Headquarters of the U.S. Department of Transportation
|Formed||April 1, 1967|
|Jurisdiction||United States of America|
|Headquarters||1200 New Jersey Avenue SE, Washington, D.C.|
|Annual budget||$72.4 billion USD (FY2015, enacted)|
The United States Department of Transportation (USDOT or DOT) is a federal Cabinet department of the U.S. government concerned with transportation. It was established by the Department of Transportation Act of Congress on October 15, 1966, and began operation on April 1, 1967. The Secretary of Transportation is the head of DOT.
The department's mission is "to develop and coordinate policies that will provide an efficient and economical national transportation system, with due regard for need, the environment, and the national defense."
Prior to the Department of Transportation, the functions now associated with the DOT were administered by the Under Secretary of Commerce for Transportation. In 1965, Najeeb Halaby, administrator of the Federal Aviation Agency - the future Federal Aviation Administration (FAA) - suggested to U.S. President Lyndon B. Johnson that transportation be elevated to a cabinet-level post, and that the FAA be folded into the DOT. The idea of having a federal department of transportation was first proposed by former President Woodrow Wilson in 1921-22.
In 2012, the DOT awarded $742.5 million in funds from the American Recovery and Reinvestment Act to 11 transit projects. The awardees include light rail projects. Other projects include both a commuter rail extension and a subway project in New York City, and a bus rapid transit system in Springfield, Oregon. The funds subsidize a heavy rail project in northern Virginia, completing the Washington Metropolitan Area Transit Authority's Metro Silver Line to connect Washington, D.C., and the Washington Dulles International Airport. (DOT had previously agreed to subsidize the Silver Line construction to Reston, Virginia.)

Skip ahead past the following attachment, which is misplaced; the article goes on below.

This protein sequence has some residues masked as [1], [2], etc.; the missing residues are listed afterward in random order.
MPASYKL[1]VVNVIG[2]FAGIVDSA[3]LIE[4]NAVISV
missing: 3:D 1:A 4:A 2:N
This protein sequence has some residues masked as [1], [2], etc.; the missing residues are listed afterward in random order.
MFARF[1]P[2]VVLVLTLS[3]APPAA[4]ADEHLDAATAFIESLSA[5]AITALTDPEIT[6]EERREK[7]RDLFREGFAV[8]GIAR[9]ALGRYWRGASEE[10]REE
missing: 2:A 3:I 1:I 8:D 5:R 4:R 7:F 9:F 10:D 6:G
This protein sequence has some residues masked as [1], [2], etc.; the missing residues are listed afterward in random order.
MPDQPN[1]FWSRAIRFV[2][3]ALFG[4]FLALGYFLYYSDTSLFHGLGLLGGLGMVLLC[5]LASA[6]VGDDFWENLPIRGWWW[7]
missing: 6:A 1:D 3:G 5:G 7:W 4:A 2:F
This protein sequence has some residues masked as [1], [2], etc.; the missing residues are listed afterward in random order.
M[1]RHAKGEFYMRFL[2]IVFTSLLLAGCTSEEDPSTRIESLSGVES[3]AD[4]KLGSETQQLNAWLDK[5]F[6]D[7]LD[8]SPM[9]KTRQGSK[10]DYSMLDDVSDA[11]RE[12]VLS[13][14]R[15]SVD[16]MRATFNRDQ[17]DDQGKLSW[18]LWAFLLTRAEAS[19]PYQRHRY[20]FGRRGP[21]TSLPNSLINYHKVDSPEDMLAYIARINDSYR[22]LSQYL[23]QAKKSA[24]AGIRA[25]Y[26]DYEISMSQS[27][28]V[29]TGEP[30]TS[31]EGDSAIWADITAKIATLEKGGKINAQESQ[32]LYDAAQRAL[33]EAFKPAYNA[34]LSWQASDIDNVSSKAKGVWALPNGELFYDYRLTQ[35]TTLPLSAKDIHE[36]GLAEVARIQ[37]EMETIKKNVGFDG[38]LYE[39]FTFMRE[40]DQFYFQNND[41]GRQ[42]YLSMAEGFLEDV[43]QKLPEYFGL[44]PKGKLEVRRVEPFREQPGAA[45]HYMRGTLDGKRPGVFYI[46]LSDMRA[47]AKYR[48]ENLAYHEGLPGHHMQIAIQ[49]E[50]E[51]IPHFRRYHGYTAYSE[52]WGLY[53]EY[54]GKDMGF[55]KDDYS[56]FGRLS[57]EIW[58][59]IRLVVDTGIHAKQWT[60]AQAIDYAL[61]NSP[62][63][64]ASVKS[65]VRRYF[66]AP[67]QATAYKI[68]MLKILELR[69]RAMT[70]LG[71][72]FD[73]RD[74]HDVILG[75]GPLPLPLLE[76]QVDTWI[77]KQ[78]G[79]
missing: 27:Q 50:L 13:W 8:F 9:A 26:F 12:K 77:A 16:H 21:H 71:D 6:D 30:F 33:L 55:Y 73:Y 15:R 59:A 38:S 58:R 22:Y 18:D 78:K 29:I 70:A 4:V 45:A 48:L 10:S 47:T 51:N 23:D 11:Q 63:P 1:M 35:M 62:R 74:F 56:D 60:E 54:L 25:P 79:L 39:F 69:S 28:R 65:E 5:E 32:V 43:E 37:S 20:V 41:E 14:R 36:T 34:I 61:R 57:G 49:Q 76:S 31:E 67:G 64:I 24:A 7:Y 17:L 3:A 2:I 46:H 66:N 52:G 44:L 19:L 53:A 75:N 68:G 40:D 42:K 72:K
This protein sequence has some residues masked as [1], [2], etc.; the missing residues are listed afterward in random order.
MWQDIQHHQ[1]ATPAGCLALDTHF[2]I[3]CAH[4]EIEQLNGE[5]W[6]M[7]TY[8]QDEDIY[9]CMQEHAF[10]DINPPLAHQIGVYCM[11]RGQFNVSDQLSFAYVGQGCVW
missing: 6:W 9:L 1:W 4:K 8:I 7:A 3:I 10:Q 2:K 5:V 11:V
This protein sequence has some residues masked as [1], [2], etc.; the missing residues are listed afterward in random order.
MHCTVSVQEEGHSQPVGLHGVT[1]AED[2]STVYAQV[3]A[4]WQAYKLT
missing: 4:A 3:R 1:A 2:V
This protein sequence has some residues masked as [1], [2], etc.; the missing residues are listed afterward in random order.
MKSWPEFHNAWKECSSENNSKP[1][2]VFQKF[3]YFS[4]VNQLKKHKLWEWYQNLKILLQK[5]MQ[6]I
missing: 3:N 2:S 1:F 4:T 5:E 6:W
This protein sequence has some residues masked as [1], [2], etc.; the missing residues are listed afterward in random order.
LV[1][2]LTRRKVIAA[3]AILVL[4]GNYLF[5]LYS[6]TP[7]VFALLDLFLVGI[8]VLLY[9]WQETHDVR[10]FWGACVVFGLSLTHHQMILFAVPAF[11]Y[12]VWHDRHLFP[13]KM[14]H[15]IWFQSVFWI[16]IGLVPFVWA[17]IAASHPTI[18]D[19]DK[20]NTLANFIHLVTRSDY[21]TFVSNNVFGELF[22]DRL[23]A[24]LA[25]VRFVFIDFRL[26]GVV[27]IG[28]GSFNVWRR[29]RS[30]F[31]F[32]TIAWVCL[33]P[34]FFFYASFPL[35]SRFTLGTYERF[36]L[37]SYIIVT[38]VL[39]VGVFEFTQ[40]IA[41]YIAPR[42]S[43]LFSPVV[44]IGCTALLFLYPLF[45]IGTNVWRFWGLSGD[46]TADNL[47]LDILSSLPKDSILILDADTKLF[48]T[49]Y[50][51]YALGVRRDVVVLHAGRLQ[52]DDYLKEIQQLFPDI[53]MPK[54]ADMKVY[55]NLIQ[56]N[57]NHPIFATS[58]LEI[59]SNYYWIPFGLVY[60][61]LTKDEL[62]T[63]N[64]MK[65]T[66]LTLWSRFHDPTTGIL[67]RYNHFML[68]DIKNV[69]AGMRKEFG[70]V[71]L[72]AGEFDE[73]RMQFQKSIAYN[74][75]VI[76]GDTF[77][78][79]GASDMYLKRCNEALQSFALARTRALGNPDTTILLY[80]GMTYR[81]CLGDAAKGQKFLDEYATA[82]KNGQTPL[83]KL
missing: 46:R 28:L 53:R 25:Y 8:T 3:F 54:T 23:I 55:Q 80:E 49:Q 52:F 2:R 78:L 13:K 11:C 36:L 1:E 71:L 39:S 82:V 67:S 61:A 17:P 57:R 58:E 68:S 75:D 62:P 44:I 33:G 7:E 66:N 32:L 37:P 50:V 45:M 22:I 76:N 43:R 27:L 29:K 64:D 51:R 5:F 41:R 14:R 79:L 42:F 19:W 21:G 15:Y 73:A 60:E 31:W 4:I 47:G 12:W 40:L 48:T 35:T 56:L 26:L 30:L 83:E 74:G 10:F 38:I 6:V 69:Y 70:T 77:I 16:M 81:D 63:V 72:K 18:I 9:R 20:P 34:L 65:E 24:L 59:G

President Barack Obama's budget request for fiscal year 2010 also included $1.83 billion in funding for major transit projects, of which more than $600 million went towards 10 new or expanding transit projects. The budget provided additional funding for all of the projects currently receiving Recovery Act funding, except for the bus rapid transit project. It also continued funding for another 18 transit projects that are either currently under construction or soon will be. Following the same, the Consolidated Appropriations Act of 2014 delegated $600 million for Infrastructure Investments, referred to as Discretionary Grants.
|Administration||Funding (in millions)||Employees (FTE)|
|Federal Aviation Administration||$16,280.7||45,988|
|Federal Highway Administration||$43,049.7||2,782|
|Federal Motor Carrier Safety Administration||$580.4||1,175|
|National Highway Traffic Safety Administration||$869.0||639|
|Federal Transit Administration||$11,782.6||585|
|Federal Railroad Administration||$1,699.2||934|
|Pipelines and Hazardous Materials Safety Administration||$249.6||575|
|Saint Lawrence Seaway Development Corporation||$28.4||144|
|Office of the Secretary||$935.4||1,284|
|Office of the Inspector General||$87.5||413|
In the latest Center for Effective Government analysis of 15 federal agencies which receive the most Freedom of Information Act FOIA requests, published in 2015 (using 2012 and 2013 data, the most recent years available), the Department of Transportation earned a D by scoring 65 out of a possible 100 points, i.e. did not earn a satisfactory overall grade.